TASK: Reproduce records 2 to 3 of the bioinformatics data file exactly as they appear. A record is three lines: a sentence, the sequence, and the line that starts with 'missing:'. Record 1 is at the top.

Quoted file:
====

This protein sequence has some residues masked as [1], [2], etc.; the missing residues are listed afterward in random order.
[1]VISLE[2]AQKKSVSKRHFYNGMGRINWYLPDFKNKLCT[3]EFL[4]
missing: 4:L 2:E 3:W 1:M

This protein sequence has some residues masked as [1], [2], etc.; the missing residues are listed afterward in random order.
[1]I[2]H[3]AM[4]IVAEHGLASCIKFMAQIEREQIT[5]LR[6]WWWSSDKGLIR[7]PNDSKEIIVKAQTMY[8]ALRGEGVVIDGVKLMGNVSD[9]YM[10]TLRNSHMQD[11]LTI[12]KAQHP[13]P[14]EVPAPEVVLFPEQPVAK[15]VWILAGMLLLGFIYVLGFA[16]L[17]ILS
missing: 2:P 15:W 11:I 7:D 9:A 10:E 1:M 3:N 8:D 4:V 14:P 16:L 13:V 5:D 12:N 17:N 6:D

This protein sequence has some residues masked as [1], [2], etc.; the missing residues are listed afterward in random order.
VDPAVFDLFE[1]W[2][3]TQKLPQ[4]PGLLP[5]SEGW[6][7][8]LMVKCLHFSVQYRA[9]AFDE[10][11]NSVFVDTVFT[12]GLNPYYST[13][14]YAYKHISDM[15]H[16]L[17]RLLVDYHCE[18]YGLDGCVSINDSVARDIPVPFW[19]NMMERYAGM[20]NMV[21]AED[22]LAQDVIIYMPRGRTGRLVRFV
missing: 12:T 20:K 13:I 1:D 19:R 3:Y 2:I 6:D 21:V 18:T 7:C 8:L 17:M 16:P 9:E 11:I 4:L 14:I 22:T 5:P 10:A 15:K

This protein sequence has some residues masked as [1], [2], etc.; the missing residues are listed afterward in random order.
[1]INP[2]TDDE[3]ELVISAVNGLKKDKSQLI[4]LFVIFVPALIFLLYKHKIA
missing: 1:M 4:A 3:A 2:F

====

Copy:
This protein sequence has some residues masked as [1], [2], etc.; the missing residues are listed afterward in random order.
[1]I[2]H[3]AM[4]IVAEHGLASCIKFMAQIEREQIT[5]LR[6]WWWSSDKGLIR[7]PNDSKEIIVKAQTMY[8]ALRGEGVVIDGVKLMGNVSD[9]YM[10]TLRNSHMQD[11]LTI[12]KAQHP[13]P[14]EVPAPEVVLFPEQPVAK[15]VWILAGMLLLGFIYVLGFA[16]L[17]ILS
missing: 2:P 15:W 11:I 7:D 9:A 10:E 1:M 3:N 8:D 4:V 14:P 16:L 13:V 5:D 12:N 17:N 6:D

This protein sequence has some residues masked as [1], [2], etc.; the missing residues are listed afterward in random order.
VDPAVFDLFE[1]W[2][3]TQKLPQ[4]PGLLP[5]SEGW[6][7][8]LMVKCLHFSVQYRA[9]AFDE[10][11]NSVFVDTVFT[12]GLNPYYST[13][14]YAYKHISDM[15]H[16]L[17]RLLVDYHCE[18]YGLDGCVSINDSVARDIPVPFW[19]NMMERYAGM[20]NMV[21]AED[22]LAQDVIIYMPRGRTGRLVRFV
missing: 12:T 20:K 13:I 1:D 19:R 3:Y 2:I 6:D 21:V 18:T 7:C 8:L 17:M 16:P 9:E 11:I 4:L 14:I 22:T 5:P 10:A 15:K